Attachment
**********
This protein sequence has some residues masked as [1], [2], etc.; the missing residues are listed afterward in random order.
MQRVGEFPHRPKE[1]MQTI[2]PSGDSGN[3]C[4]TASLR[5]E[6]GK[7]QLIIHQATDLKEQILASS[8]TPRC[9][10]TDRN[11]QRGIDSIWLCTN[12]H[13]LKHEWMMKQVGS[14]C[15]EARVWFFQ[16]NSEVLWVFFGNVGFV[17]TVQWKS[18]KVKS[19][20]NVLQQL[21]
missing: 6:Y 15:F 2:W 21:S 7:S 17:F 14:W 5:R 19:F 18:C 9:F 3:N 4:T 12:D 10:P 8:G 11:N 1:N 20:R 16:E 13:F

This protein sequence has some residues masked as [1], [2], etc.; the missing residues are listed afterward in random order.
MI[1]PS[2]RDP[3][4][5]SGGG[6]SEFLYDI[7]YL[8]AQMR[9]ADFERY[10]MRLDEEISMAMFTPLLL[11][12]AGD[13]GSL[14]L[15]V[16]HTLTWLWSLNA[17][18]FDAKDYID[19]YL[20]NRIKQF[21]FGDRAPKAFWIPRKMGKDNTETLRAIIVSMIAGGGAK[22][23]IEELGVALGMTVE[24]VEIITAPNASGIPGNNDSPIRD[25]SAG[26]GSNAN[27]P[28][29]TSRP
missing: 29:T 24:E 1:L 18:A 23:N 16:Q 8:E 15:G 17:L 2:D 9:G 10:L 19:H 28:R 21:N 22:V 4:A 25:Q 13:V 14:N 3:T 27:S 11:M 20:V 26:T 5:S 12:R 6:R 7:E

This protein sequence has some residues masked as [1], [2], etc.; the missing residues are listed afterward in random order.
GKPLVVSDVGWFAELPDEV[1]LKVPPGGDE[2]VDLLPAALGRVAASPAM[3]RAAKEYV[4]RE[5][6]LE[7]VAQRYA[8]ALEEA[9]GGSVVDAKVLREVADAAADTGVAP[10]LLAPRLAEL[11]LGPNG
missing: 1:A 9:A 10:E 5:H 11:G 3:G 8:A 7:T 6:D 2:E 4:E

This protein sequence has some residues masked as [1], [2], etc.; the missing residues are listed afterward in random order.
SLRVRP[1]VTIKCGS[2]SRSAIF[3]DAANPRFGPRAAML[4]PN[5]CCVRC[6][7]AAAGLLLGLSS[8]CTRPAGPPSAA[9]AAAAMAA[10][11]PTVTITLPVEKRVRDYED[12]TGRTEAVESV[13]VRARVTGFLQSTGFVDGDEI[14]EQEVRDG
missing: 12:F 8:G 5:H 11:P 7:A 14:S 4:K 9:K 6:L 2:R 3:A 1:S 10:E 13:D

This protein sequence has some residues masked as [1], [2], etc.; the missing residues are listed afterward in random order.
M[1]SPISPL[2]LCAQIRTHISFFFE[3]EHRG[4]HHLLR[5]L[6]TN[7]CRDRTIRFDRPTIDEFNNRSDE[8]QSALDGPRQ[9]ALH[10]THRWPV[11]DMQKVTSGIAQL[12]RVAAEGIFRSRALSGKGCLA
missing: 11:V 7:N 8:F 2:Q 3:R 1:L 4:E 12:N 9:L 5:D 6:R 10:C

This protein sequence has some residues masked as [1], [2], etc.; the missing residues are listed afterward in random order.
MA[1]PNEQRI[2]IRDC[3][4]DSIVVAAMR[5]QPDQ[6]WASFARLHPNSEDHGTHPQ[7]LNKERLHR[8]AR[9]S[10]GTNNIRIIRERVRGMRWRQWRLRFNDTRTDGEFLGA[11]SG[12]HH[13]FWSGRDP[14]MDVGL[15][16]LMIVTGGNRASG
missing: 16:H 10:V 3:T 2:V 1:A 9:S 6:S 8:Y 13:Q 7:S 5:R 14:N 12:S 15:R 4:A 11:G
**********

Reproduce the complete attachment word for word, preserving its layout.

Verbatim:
This protein sequence has some residues masked as [1], [2], etc.; the missing residues are listed afterward in random order.
MQRVGEFPHRPKE[1]MQTI[2]PSGDSGN[3]C[4]TASLR[5]E[6]GK[7]QLIIHQATDLKEQILASS[8]TPRC[9][10]TDRN[11]QRGIDSIWLCTN[12]H[13]LKHEWMMKQVGS[14]C[15]EARVWFFQ[16]NSEVLWVFFGNVGFV[17]TVQWKS[18]KVKS[19][20]NVLQQL[21]
missing: 6:Y 15:F 2:W 21:S 7:S 17:F 14:W 5:R 19:F 18:C 9:F 3:N 4:T 12:D 10:P 8:G 11:N 1:N 20:R 16:E 13:F

This protein sequence has some residues masked as [1], [2], etc.; the missing residues are listed afterward in random order.
MI[1]PS[2]RDP[3][4][5]SGGG[6]SEFLYDI[7]YL[8]AQMR[9]ADFERY[10]MRLDEEISMAMFTPLLL[11][12]AGD[13]GSL[14]L[15]V[16]HTLTWLWSLNA[17][18]FDAKDYID[19]YL[20]NRIKQF[21]FGDRAPKAFWIPRKMGKDNTETLRAIIVSMIAGGGAK[22][23]IEELGVALGMTVE[24]VEIITAPNASGIPGNNDSPIRD[25]SAG[26]GSNAN[27]P[28][29]TSRP
missing: 29:T 24:E 1:L 18:A 23:N 16:Q 8:E 15:G 17:L 2:D 9:G 10:L 19:H 28:R 21:N 22:V 4:A 25:Q 13:V 14:N 3:T 27:S 11:M 20:V 26:T 5:S 12:R 6:R 7:E

This protein sequence has some residues masked as [1], [2], etc.; the missing residues are listed afterward in random order.
GKPLVVSDVGWFAELPDEV[1]LKVPPGGDE[2]VDLLPAALGRVAASPAM[3]RAAKEYV[4]RE[5][6]LE[7]VAQRYA[8]ALEEA[9]GGSVVDAKVLREVADAAADTGVAP[10]LLAPRLAEL[11]LGPNG
missing: 1:A 9:A 10:E 5:H 11:G 3:G 8:A 7:T 6:D 2:E 4:E

This protein sequence has some residues masked as [1], [2], etc.; the missing residues are listed afterward in random order.
SLRVRP[1]VTIKCGS[2]SRSAIF[3]DAANPRFGPRAAML[4]PN[5]CCVRC[6][7]AAAGLLLGLSS[8]CTRPAGPPSAA[9]AAAAMAA[10][11]PTVTITLPVEKRVRDYED[12]TGRTEAVESV[13]VRARVTGFLQSTGFVDGDEI[14]EQEVRDG
missing: 12:F 8:G 5:H 11:P 7:A 14:S 4:K 9:K 6:L 2:R 3:A 1:S 10:E 13:D

This protein sequence has some residues masked as [1], [2], etc.; the missing residues are listed afterward in random order.
M[1]SPISPL[2]LCAQIRTHISFFFE[3]EHRG[4]HHLLR[5]L[6]TN[7]CRDRTIRFDRPTIDEFNNRSDE[8]QSALDGPRQ[9]ALH[10]THRWPV[11]DMQKVTSGIAQL[12]RVAAEGIFRSRALSGKGCLA
missing: 11:V 7:N 8:F 2:Q 3:R 1:L 4:E 12:N 9:L 5:D 6:R 10:C

This protein sequence has some residues masked as [1], [2], etc.; the missing residues are listed afterward in random order.
MA[1]PNEQRI[2]IRDC[3][4]DSIVVAAMR[5]QPDQ[6]WASFARLHPNSEDHGTHPQ[7]LNKERLHR[8]AR[9]S[10]GTNNIRIIRERVRGMRWRQWRLRFNDTRTDGEFLGA[11]SG[12]HH[13]FWSGRDP[14]MDVGL[15][16]LMIVTGGNRASG
missing: 16:H 10:V 3:T 2:V 1:A 9:S 6:S 8:Y 13:Q 7:S 5:R 14:N 12:S 15:R 4:A 11:G